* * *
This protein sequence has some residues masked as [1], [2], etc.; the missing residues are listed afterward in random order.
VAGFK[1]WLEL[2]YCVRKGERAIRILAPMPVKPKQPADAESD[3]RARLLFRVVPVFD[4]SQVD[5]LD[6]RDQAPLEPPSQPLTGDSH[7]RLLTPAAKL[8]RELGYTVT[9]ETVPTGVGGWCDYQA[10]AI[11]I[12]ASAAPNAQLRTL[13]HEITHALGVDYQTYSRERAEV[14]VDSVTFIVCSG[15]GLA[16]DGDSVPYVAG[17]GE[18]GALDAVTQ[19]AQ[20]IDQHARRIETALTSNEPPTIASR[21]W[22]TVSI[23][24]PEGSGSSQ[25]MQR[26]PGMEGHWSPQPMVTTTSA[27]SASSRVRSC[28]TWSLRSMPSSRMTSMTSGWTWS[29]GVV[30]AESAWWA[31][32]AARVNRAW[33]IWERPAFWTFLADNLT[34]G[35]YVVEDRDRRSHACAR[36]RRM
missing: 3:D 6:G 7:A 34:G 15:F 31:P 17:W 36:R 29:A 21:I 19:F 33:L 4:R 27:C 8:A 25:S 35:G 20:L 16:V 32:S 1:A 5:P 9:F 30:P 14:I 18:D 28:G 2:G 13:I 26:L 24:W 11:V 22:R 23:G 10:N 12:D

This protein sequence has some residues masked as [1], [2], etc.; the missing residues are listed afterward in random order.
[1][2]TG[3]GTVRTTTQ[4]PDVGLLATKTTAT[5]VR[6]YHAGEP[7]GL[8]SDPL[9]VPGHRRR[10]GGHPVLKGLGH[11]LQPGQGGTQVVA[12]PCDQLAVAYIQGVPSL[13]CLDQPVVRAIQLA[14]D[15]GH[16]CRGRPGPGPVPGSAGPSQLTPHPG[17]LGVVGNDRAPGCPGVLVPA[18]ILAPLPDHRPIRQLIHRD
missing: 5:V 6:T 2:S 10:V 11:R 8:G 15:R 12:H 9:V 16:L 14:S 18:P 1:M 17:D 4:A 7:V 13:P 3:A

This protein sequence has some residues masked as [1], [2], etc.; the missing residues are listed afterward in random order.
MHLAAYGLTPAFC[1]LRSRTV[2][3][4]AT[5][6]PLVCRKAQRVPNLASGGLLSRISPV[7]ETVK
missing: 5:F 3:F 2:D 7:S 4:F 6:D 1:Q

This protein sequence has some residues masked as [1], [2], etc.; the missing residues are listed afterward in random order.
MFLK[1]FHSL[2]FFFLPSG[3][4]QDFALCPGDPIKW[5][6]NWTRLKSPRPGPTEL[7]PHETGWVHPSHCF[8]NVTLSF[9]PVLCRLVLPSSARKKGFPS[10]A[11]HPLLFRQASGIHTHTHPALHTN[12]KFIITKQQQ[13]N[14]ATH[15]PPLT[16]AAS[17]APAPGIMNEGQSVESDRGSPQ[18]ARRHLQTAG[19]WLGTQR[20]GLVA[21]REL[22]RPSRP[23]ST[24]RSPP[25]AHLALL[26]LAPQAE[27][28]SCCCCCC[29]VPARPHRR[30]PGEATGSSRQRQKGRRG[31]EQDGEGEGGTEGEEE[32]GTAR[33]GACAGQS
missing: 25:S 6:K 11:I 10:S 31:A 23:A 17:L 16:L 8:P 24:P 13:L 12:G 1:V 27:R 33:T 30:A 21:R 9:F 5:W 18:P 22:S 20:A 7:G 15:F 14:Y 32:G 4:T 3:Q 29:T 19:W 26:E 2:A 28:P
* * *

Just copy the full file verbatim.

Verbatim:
This protein sequence has some residues masked as [1], [2], etc.; the missing residues are listed afterward in random order.
VAGFK[1]WLEL[2]YCVRKGERAIRILAPMPVKPKQPADAESD[3]RARLLFRVVPVFD[4]SQVD[5]LD[6]RDQAPLEPPSQPLTGDSH[7]RLLTPAAKL[8]RELGYTVT[9]ETVPTGVGGWCDYQA[10]AI[11]I[12]ASAAPNAQLRTL[13]HEITHALGVDYQTYSRERAEV[14]VDSVTFIVCSG[15]GLA[16]DGDSVPYVAG[17]GE[18]GALDAVTQ[19]AQ[20]IDQHARRIETALTSNEPPTIASR[21]W[22]TVSI[23][24]PEGSGSSQ[25]MQR[26]PGMEGHWSPQPMVTTTSA[27]SASSRVRSC[28]TWSLRSMPSSRMTSMTSGWTWS[29]GVV[30]AESAWWA[31][32]AARVNRAW[33]IWERPAFWTFLADNLT[34]G[35]YVVEDRDRRSHACAR[36]RRM
missing: 3:D 6:G 7:A 34:G 15:F 31:P 17:W 36:R 29:A 21:I 19:F 33:L 4:R 27:C 8:A 25:S 35:G 20:L 16:V 32:S 1:A 5:P 9:F 30:P 14:I 18:D 28:G 2:G 13:I 26:L 24:W 11:V 22:R 23:G 10:N 12:D

This protein sequence has some residues masked as [1], [2], etc.; the missing residues are listed afterward in random order.
[1][2]TG[3]GTVRTTTQ[4]PDVGLLATKTTAT[5]VR[6]YHAGEP[7]GL[8]SDPL[9]VPGHRRR[10]GGHPVLKGLGH[11]LQPGQGGTQVVA[12]PCDQLAVAYIQGVPSL[13]CLDQPVVRAIQLA[14]D[15]GH[16]CRGRPGPGPVPGSAGPSQLTPHPG[17]LGVVGNDRAPGCPGVLVPA[18]ILAPLPDHRPIRQLIHRD
missing: 5:V 6:T 2:S 10:V 11:R 8:G 15:R 12:H 9:V 16:L 14:S 18:P 1:M 17:D 4:A 7:V 13:P 3:A

This protein sequence has some residues masked as [1], [2], etc.; the missing residues are listed afterward in random order.
MHLAAYGLTPAFC[1]LRSRTV[2][3][4]AT[5][6]PLVCRKAQRVPNLASGGLLSRISPV[7]ETVK
missing: 5:F 3:F 2:D 7:S 4:F 6:D 1:Q

This protein sequence has some residues masked as [1], [2], etc.; the missing residues are listed afterward in random order.
MFLK[1]FHSL[2]FFFLPSG[3][4]QDFALCPGDPIKW[5][6]NWTRLKSPRPGPTEL[7]PHETGWVHPSHCF[8]NVTLSF[9]PVLCRLVLPSSARKKGFPS[10]A[11]HPLLFRQASGIHTHTHPALHTN[12]KFIITKQQQ[13]N[14]ATH[15]PPLT[16]AAS[17]APAPGIMNEGQSVESDRGSPQ[18]ARRHLQTAG[19]WLGTQR[20]GLVA[21]REL[22]RPSRP[23]ST[24]RSPP[25]AHLALL[26]LAPQAE[27][28]SCCCCCC[29]VPARPHRR[30]PGEATGSSRQRQKGRRG[31]EQDGEGEGGTEGEEE[32]GTAR[33]GACAGQS
missing: 25:S 6:K 11:I 10:S 31:A 23:A 17:L 16:L 8:P 24:P 13:L 12:G 1:V 27:R 33:T 30:A 21:R 9:F 5:W 18:P 22:S 20:A 7:G 15:F 14:Y 32:G 4:T 3:Q 29:T 19:W 26:E 2:A 28:P